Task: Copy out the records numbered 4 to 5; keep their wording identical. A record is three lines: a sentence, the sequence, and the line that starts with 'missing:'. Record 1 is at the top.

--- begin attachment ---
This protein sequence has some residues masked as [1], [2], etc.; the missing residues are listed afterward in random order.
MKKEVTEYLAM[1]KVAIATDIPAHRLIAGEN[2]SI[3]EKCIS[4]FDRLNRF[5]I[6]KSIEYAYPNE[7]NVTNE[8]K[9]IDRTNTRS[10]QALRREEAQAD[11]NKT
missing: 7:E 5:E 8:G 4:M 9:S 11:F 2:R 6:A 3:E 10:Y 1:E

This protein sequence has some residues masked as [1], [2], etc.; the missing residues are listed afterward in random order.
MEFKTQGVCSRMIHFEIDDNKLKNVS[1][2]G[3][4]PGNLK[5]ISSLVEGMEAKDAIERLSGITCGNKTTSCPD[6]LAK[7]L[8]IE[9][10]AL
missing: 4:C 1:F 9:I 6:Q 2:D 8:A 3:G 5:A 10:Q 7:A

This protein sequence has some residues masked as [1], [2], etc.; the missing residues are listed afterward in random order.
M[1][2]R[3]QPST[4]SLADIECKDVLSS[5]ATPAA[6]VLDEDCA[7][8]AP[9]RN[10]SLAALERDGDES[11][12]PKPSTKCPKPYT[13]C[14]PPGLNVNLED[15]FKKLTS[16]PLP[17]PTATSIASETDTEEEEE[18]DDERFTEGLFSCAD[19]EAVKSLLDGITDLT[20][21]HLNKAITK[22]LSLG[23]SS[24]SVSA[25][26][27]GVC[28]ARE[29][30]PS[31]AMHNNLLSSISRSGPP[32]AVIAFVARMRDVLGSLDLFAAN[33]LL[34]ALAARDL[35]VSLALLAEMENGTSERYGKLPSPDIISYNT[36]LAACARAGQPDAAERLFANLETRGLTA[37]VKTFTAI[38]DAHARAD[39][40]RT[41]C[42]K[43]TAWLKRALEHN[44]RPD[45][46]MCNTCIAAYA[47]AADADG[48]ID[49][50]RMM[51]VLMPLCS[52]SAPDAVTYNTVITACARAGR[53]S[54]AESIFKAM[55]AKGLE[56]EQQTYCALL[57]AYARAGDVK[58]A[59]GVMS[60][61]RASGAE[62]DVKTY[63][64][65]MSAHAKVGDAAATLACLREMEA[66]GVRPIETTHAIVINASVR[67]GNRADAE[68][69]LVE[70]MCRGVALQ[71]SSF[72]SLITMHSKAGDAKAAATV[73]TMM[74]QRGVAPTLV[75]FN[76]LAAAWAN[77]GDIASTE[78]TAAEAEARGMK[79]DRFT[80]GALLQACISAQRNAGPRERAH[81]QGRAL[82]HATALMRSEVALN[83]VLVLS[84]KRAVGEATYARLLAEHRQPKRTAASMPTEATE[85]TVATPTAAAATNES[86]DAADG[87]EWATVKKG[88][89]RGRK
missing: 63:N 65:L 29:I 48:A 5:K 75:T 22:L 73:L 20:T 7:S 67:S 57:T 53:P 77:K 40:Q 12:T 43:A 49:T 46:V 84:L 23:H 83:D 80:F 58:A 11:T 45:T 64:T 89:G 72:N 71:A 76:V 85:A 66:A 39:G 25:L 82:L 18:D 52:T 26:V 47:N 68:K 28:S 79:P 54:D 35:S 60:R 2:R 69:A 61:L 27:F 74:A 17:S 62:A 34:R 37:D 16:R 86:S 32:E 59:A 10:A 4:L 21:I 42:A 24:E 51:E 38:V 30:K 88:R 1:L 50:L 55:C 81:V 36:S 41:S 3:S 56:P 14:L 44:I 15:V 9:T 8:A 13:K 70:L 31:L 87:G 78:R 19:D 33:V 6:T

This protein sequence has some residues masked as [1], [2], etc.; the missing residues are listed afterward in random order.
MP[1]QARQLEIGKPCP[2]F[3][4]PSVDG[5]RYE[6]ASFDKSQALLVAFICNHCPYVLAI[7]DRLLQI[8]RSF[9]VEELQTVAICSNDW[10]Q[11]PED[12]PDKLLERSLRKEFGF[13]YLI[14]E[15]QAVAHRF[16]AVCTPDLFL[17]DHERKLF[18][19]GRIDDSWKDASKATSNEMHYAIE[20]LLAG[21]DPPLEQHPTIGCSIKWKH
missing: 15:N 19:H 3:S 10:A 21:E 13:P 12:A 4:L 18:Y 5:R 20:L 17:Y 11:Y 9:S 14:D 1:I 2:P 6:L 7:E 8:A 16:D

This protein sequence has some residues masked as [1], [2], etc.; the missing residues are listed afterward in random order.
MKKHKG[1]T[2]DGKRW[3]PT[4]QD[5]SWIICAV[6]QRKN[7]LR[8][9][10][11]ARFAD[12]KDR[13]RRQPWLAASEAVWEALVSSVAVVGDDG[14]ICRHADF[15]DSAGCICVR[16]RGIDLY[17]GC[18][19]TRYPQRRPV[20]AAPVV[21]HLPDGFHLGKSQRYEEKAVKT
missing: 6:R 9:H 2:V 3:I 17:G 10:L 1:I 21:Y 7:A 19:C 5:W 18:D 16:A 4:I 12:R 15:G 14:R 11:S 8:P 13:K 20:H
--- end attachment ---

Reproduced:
This protein sequence has some residues masked as [1], [2], etc.; the missing residues are listed afterward in random order.
MP[1]QARQLEIGKPCP[2]F[3][4]PSVDG[5]RYE[6]ASFDKSQALLVAFICNHCPYVLAI[7]DRLLQI[8]RSF[9]VEELQTVAICSNDW[10]Q[11]PED[12]PDKLLERSLRKEFGF[13]YLI[14]E[15]QAVAHRF[16]AVCTPDLFL[17]DHERKLF[18][19]GRIDDSWKDASKATSNEMHYAIE[20]LLAG[21]DPPLEQHPTIGCSIKWKH
missing: 15:N 19:H 3:S 10:A 21:E 13:P 12:A 4:L 18:Y 5:R 20:L 17:Y 11:Y 9:S 14:D 1:I 2:P 6:L 7:E 8:A 16:D

This protein sequence has some residues masked as [1], [2], etc.; the missing residues are listed afterward in random order.
MKKHKG[1]T[2]DGKRW[3]PT[4]QD[5]SWIICAV[6]QRKN[7]LR[8][9][10][11]ARFAD[12]KDR[13]RRQPWLAASEAVWEALVSSVAVVGDDG[14]ICRHADF[15]DSAGCICVR[16]RGIDLY[17]GC[18][19]TRYPQRRPV[20]AAPVV[21]HLPDGFHLGKSQRYEEKAVKT
missing: 6:R 9:H 2:V 3:I 17:G 10:L 1:I 21:Y 7:A 19:C 5:W 18:D 16:A 4:I 12:R 15:G 14:R 11:S 8:P 13:K 20:H